When it comes to investing, purchasing rental property can be a great way to diversify annual income and expand your retirement strategy. The right investment should increase in value over time, while also serving as a reliable source of passive revenue.
Rental property can also be a winning investment strategy because it is a tangible asset, says Douglas Dupont, Bank of St. Francisville’s Vice President of Commercial Lending.
“Having something tangible in hand is very beneficial,” says Dupont, “especially if down the road you want—or need—to sell it.”
Owning property has plenty of upsides, including several tax benefits, but it also comes with new considerations and responsibilities. Dupont suggests potential buyers do their due diligence and keep the following tips in mind before taking the plunge.
Location, Location, Location
The old adage about location being a top consideration in real estate holds true for rental property, according to Dupont. “More than likely, you’re better off buying in a neighborhood that has a lot of energy, including a good commercial and retail presence,” he said. “Renters are usually going to prefer areas that are convenient rather than isolated.”
Understand the tax advantages
There are numerous tax deductions and benefits that come with owning rental property. Owners can write off expenses related to: maintenance, improvements, mortgage interest, property taxes, and depreciation—the hypothetical wear and tear on the building each year. Dupont recommends meeting with your CPA to discuss details about these and other tax advantages, as well as how you should keep records throughout the year.
Of course, you will need to carry hazard insurance on rental property, but depending on the physical area you buy in, you might also need flood insurance. “Given the growth of natural disasters and incidences of flooding, it’s important that buyers don’t try to cut corners on insurance,” said Dupont. Rental property owners might also consider carrying some form of liability insurance to reduce exposure from renters and their guests.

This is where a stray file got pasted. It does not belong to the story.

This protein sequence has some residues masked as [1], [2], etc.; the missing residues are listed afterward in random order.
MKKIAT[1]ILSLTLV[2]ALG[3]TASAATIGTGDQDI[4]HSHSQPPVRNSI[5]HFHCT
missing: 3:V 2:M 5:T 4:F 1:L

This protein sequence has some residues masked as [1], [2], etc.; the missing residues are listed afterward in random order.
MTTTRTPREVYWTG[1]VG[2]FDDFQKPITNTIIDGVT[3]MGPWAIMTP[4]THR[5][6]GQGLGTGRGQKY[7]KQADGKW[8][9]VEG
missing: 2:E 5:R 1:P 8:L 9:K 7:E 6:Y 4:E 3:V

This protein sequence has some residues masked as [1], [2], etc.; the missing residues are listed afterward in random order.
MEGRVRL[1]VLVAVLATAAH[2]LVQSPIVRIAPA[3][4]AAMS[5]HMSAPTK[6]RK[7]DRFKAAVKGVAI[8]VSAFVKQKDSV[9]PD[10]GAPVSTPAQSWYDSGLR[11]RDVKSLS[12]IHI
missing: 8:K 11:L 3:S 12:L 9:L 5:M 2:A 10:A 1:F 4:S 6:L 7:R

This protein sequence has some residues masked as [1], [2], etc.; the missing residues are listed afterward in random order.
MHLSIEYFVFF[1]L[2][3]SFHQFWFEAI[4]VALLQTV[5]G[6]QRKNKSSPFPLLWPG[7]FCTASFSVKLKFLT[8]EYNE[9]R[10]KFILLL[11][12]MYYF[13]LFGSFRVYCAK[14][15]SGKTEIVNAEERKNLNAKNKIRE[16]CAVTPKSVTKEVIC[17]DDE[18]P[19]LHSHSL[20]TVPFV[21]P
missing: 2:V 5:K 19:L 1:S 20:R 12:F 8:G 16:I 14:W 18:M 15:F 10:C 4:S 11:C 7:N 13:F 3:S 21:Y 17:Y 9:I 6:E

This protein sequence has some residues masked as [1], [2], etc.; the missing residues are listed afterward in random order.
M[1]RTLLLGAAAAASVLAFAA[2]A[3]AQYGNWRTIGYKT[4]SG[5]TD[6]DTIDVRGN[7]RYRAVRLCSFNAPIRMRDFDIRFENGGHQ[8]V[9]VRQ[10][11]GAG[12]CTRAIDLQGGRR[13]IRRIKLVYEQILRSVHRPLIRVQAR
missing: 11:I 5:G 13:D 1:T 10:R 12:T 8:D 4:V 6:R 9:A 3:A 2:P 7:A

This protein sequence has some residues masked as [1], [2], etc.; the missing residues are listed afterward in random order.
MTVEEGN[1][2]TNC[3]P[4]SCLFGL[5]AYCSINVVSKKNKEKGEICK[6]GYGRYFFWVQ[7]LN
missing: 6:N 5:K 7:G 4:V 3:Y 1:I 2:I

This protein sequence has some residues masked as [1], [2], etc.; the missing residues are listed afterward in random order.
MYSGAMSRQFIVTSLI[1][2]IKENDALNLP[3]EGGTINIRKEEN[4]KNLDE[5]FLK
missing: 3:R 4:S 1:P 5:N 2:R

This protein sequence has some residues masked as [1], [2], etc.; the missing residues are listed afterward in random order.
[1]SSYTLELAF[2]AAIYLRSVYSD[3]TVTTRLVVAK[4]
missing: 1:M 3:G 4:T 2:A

Expect the unexpected
While rental income can be generally passive and predictable, owning rental property requires planning for unexpected costs and losses. Set aside funds each month for sudden or extended vacancies. And plan on experiencing occasional spikes in maintenance costs. “Issues are going to pop up that will minimize profit during a particular year,” said Dupont. “It’s important to have cash reserves to pay for things like HVAC, electrical and plumbing repairs, and tenant damage.”
Head Over Heart
When it comes to rental property, Dupont emphasizes: Always buy based on the numbers, and not on your emotions. This means comparing the average rental rates to your mortgage and monthly expenses. “You might fall in love with a building or condo because you find it really charming,” he said. “But unless the numbers look good, it’s not worth it as a piece of investment property.” Dupont advises getting an independent inspection on the property so that you know exactly what you’re buying and what the long-term maintenance costs will be.
Want to speak with a lender about exploring your options? Click HERE to make an appointment.